January 16, 2017
As a Gen X’er, I grew up in a home where my parents’ musical preferences prominently featured Simon and Garfunkel. Even though I more naturally gravitated to Rick Springfield, U2, and Duran Duran, I found myself knowing by osmosis the words to songs like “Bridge Over Troubled Water,” “Mrs. Robinson,” and “Scarborough Fair” (full credit to the latter for educating me about herbs – parsley, sage, rosemary, and thyme!). However, the song that most stands out to me from those days is “The Sound of Silence.”
I’d probably heard that song hundreds of times, but never truly listened to the lyrics until the hard rock band Disturbed covered the song in 2015 and it quickly became an internet sensation. This was also the time during which I was hatching The Better Boss Project®, a movement and business directed at organizations worldwide to inspire and equip people to be better leaders not only of others but also of their own destinies. As such, I immediately drew parallels between the dynamic duo’s Vietnam War-era anthem about the perils of apathy and our very current mission of re-introducing humanity and actual conversation into a workplace that has, paradoxically, become disconnected by technology.
“…People talking without speaking,
People hearing without listening,
People writing songs that voices never share
And no one dared
Disturb the sound of silence…”
Where do we see this showing up at work? Leaders who don’t walk the talk. People speaking in meetings just to hear themselves talk, with no substance or real contribution. Placating your boss, direct reports, or colleagues rather than being honest. Unfounded assumptions and unfair judgments. Failed change management initiatives. Avoiding giving candid feedback. Passive-aggressive behavior, blaming, finger-pointing. Innovation and great ideas shot down for no good reason. Playing politics instead of doing what’s right for the customer. Losing top talent to a competitor because they weren’t challenged enough. I could go on.
In so many instances, impactful conversations aren’t happening in the workplace because devices have turned people into automatons who use email, text, and social media as a replacement for authentic, thoughtful, personal communication. Furthermore, most managers aren’t comfortable having conversations that fall outside the realm of triviality and/or praise, and that has a debilitating domino effect on culture and performance.
“…Fools, said I, you do not know, silence like a cancer grows…”
In the organizational context, the cancers that grow when too many people remain silent for too long are widespread unhappiness and dysfunction at best and fraud and scandal at worst. Imagine how many people’s savings would have been preserved if someone dared to disturb the sound of silence at Enron long before Sherron Watkins did or if the Securities and Exchange Commission had listened to initial claims about Bernie Madoff brought to their attention in 1999. How many Chipotle employees silently questioned the company’s food safety procedures before the reputation-damaging E.coli outbreaks? Less overtly, how much lost productivity, engagement, and profitability could be recouped if there were more open-minded, constructive discussion happening in the workplace?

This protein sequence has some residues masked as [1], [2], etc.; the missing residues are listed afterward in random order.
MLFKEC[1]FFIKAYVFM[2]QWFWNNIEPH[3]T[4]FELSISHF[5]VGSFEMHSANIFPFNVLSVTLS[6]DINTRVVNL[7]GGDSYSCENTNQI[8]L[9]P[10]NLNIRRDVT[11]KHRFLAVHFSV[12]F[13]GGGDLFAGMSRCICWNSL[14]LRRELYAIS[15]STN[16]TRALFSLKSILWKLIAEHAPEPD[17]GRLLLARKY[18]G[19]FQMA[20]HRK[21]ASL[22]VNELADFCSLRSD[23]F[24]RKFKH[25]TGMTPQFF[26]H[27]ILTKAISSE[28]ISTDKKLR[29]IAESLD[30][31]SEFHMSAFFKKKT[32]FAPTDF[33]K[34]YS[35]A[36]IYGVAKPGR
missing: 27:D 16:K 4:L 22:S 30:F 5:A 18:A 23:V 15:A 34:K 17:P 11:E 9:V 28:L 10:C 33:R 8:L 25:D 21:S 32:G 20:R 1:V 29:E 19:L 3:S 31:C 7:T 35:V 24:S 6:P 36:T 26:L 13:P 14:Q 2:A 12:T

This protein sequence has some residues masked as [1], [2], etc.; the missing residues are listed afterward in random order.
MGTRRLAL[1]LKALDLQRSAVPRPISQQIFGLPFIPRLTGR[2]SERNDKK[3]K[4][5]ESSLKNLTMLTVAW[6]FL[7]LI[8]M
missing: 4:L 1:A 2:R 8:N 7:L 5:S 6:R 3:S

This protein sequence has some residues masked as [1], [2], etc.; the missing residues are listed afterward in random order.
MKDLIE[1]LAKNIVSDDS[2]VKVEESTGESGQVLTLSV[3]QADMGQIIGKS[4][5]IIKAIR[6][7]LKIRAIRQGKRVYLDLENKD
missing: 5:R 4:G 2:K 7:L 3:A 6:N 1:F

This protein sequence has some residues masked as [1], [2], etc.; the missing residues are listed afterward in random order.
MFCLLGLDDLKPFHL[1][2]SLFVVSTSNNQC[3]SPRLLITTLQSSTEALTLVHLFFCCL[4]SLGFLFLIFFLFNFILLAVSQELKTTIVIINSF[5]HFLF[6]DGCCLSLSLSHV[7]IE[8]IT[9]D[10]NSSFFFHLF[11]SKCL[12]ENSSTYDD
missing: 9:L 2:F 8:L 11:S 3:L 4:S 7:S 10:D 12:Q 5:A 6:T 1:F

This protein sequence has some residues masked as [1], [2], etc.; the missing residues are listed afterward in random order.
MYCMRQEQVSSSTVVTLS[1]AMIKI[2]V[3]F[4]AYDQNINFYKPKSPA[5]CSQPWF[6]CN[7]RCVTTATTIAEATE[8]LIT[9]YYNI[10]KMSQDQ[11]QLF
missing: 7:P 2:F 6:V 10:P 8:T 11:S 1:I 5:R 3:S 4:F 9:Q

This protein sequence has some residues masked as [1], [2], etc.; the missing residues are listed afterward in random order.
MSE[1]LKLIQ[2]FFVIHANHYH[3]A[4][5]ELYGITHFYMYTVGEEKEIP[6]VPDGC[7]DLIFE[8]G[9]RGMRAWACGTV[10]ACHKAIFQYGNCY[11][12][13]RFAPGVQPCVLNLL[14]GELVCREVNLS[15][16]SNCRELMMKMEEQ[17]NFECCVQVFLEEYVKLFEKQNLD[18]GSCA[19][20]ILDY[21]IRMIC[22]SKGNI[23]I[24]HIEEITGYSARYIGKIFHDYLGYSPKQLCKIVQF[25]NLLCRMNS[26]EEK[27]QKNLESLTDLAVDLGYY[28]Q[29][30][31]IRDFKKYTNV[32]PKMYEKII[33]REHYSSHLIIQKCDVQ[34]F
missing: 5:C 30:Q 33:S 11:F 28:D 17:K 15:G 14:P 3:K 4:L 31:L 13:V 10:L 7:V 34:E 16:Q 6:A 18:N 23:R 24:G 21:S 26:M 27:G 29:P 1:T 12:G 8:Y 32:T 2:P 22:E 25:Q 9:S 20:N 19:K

Building organizations with cultures of excellence and results to match start with improving the quality of relationships all around us. And we all know relationships of any kind take work. The most fruitful work you can do is to communicate early and often in ways that engender trust, mutual respect, and commitment. Don’t use time as an excuse not to. In a 2012 article, Wall Street Journal writer Laura Vanderkam challenged, “Instead of saying ‘I don’t have time’ try saying ‘it’s not a priority’.” Clearly, this is not a mandate to literally tell people they aren’t a priority! Rather, it’s a way to help calibrate your priorities. If you want to be a better boss with the accompanying benefits accruing to you and your organization, there is no higher priority than improving relationships. Consider a key finding from employee engagement expert Gallop that companies with highly engaged workforces outperform their peers by 147% in earnings per share.
Our tagline is “Live and lead with #NoRegrets.” Regrets of a personal nature like not spending enough time with your kids or aging parents, starting on that book you always wanted to write, taking that trip to Europe, or learning how to surf. Regrets of a professional nature like letting fear stop you from pursuing a promotion, failing to deliver on your brand promise, losing your top salesperson, or spending too much time on email and not enough time on big picture strategy. We want to help you work towards whatever #NoRegrets means for you and onward to limitless success.
“And the signs said, the words of the prophets are written on the subway walls and tenement halls.”
Simon and Garfunkel released their classic hit in 1964. Well, it’s now 2017 and high time to get such wisdom on the walls and halls of our corporations, small businesses, government agencies, non-profits, schools, and other organizations where we live and lead.
Written in loving memory of a transformational mentor, Art Shirk (June 10, 1959 ~ Jan 10, 2017).